Punitive Damages Sought for Injectable Gel

VANCOUVER, B.C. (CN) – A man says he was disfigured from an infection he got from an injectable gel used to treat “facial wasting” in HIV patients. The class action seeks punitive damage from the makers of Bio-alcamid, which is used to treat lipoatrophy, loss of fat in the face caused by anti-retroviral drug treatments.




     Named plaintiff Victor Chapdelaine sued Pur Medical Corp., SkinRx Distribution, Basis Medical Technologies, and Polymekon S.R.L. (of Italy). He also sued John McCahill, “director and controlling mind” of Basis Medical Technologies and Pur Medical; Allan Ward and Chantal Ward, “director and controlling mind[s]” of Pur Medical and SkinRx; and the Universities Dpt. and International Centers of Research On Innovative Materials, of Italy, which is “engaged in research, development and marketing of various products, including Bio-alcamid.”
     Chapdelaine says the defendants marketed the product as safe and nontoxic after it received approval from Health Canada in 2006.
     But Chapdelaine says the treatment was not “subject to any studies that would show long term safety and complications.”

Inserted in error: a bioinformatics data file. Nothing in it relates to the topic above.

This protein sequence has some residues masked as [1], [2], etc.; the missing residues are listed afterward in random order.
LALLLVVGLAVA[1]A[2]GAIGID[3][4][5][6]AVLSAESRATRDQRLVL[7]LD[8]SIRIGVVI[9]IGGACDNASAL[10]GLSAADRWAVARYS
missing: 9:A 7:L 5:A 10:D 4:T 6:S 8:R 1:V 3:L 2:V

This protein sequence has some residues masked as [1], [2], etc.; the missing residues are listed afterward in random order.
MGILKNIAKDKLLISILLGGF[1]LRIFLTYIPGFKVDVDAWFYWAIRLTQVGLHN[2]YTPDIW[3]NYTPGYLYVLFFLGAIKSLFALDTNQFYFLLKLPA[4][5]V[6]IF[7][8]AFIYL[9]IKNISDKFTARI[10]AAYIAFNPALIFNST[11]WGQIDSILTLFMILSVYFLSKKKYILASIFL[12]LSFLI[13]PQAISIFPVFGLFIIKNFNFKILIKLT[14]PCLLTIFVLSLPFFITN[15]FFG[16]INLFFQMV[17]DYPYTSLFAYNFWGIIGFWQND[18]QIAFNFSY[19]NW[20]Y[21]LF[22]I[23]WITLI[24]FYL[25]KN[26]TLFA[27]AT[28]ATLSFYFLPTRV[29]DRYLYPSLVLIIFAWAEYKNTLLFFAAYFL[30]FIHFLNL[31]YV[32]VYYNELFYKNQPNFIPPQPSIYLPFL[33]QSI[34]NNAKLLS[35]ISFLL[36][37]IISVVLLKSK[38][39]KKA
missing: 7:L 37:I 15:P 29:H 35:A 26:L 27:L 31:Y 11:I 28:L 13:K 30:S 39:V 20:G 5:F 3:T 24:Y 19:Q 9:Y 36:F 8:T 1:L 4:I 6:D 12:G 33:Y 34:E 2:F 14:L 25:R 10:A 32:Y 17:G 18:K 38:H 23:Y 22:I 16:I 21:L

He says that Bio-alcamid can cause infections and inflammation months or years after being injected, and that implanted material can migrate from the injection point and cause granulomas, or unsightly bumps, to form around the material.
     “The defendants knew or ought to have known that there were risks associated with the use of Bio-alcamid, that there were significant adverse reactions to this product, that they performed no long term safety research, and that the adverse reactions occurred in such a frequency and were of a serious nature so that utility of this cosmetic product was far outweighed by the risks,” the complaint states.
     Chapdelaine adds: “Bio-alcamid does not treat any health or life-threatening condition and is purely a cosmetic product.”
     Chapdelaine says that within 3 years of receiving the injection, he suffered “significant migration of the implanted material into his chin and neck, and severe infection and inflammation caused by the Bio-alcamid, accompanied by significant pain.” He underwent “a procedure” to remove the stuff, and 8 months later underwent “a full face lift … to allow the removal of the remaining Bio-alcamid.” He says the operation was not successful and his prognosis is uncertain.
     Chapdelaine seeks class certification, punitive damages for pain and suffering, medical monitoring and expenses, and costs. He is represented by Bruce W. Lemer with Grant Kovacs Norell.

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